The center-right Frankfurter Allgemeine Zeitung writes:
"Mladic's arrest cannot reverse his crimes, but the day documents Belgrade's willingness to confront the dark parts of its past."
"This is indeed only the beginning. Mladic's arrest was not an advance payment by Serbia for EU admission, as some Belgrade politicians are saying. Instead, it settled a long overdue Serbian debt. As soon as the satisfaction of the big catch fades, the other hurdles on the way to the European Union will come to the fore. Above all Belgrade must find a solution for dealing with Kosovo."
The left-leaning Berliner Zeitung writes:
"The mass murder of July 1995 stirred up public opinion and brought the Bosnian War to its turning point … But the West is not without fault for the massacre for which Mladic must now answer to The Hague. Srebenica had been declared a UN-protected zone. There are real suspicions that the West willingly tolerated the Srebenica incident in expectation of a divided Bosnia, which the Dayton Agreement would later solidify. Enclaves can only make problems when it comes to creating clear borders."
"None of this lessens Mladic's guilt the slightest bit. His arrest is an encouraging signal for a world justice that is slowly being asserted, that in the sense of general prevention could deter some warlords or dictators in the long run. But above all, it is overdue satisfaction for the traumatized relatives of the Srebenica victims."
The financial daily Handelsblatt writes:
"This is a good day for justice … It also opens a door along Serbia's path into the EU."
"Without Serbia the admission of every other country in the West Balkans would be incomplete, and without the delivery of Mladic the acceptance of Serbia would be unthinkable. But it will be a long time before the young Balkan nations that came out of Yugoslavia's bloody collapse find their happiness in the heart of the EU. While Slovenia is already a member of the EU, the decision over Croatia's acceptance, expected by late June, continues to be delayed. Not to mention the European fates of Macedonia, Bosnia-Herzegovina, Montenegro, Serbia and Kosovo, which hasn't even been recognized as a state by some EU nations."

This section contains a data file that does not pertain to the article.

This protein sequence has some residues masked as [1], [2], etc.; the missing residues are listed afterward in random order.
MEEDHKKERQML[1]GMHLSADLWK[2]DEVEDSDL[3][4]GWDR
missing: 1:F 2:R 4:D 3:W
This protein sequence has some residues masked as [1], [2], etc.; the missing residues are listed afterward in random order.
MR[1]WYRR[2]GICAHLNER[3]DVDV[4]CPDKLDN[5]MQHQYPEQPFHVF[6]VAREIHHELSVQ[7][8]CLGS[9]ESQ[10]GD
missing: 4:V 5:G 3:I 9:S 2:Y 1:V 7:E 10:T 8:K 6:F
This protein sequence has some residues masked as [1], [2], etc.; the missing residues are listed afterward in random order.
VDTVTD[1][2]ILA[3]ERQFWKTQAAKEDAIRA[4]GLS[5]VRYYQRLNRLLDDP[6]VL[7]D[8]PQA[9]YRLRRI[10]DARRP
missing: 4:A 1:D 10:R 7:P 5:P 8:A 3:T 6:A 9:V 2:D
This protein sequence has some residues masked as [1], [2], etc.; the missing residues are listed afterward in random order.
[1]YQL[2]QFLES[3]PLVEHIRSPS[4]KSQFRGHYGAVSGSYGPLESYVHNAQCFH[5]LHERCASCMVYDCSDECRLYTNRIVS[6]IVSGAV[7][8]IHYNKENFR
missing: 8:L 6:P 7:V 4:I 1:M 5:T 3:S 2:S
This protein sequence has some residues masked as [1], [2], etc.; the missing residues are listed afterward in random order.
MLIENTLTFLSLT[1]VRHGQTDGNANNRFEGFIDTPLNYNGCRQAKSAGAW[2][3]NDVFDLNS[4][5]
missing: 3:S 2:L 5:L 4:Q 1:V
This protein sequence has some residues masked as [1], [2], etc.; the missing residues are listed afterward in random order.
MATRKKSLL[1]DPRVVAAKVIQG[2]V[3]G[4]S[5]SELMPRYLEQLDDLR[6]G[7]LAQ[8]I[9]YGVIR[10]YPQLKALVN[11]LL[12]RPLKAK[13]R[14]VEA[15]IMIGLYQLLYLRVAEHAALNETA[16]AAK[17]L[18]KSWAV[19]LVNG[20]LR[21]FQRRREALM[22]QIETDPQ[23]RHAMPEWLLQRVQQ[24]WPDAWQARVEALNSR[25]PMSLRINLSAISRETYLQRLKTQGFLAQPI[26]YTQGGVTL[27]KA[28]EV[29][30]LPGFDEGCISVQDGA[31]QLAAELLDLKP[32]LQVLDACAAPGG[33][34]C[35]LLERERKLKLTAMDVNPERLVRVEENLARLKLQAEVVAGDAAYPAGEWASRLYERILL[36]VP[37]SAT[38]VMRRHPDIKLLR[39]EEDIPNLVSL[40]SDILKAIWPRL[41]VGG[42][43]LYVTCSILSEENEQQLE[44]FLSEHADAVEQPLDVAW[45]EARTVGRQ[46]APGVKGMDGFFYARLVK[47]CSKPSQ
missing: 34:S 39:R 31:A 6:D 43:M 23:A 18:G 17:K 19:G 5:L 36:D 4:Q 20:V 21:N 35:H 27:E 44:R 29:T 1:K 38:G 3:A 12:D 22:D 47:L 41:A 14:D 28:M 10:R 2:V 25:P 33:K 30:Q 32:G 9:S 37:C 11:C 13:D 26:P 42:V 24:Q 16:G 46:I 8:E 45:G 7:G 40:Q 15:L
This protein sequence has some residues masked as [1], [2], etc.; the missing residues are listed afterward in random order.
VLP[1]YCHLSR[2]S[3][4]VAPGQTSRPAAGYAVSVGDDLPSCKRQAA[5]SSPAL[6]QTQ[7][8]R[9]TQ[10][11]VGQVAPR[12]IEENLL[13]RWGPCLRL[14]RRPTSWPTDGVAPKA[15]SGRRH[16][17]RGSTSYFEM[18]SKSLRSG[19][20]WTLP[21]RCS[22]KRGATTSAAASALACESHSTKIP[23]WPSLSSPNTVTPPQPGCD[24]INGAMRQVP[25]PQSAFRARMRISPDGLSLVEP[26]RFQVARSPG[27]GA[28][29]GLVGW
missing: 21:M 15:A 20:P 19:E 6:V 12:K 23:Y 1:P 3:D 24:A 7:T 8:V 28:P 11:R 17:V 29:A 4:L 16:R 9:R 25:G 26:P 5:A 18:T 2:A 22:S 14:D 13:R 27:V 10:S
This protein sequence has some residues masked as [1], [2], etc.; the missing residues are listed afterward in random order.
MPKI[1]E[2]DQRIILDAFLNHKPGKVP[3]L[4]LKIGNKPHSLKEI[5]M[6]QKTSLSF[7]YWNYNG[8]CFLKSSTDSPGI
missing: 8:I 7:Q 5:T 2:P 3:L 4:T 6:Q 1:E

"Still, Mladic's arrest opens the way to negotiations over the needed further convergence of the Balkans with the EU."
Th conservative daily Die Welt writes:
"The arrest of Serbian General Ratko Mladic closes the darkest chapter of Europe's postwar history. The war that tore Yugoslavia apart, the massacre in Srebenica and the years of siege on Sarajevo didn't just highlight the destructive power of nationalist ideologies in Europe. They also stand for the failure of European foreign policy."
"The willingness of the Serbs to extradite the erstwhile "war hero" Mladic is proof that the post-Yugoslavia society wants to begin a new chapter. Naturally a number of conflicts remain unresolved. Without the international community Bosnia-Herzegovina is just as incapable of survival as Kosovo. But there are clear efforts to achieve a future together in Europe instead of getting stuck in the sectarian conflicts of the past."
"This shows that the EU as a guiding framework is particularly successful if it offers the chance of a better future through the possibility of membership. Europe's soft power stems from the promise of a better life. And that is a more attractive message than that of mass murderer Mladic after all."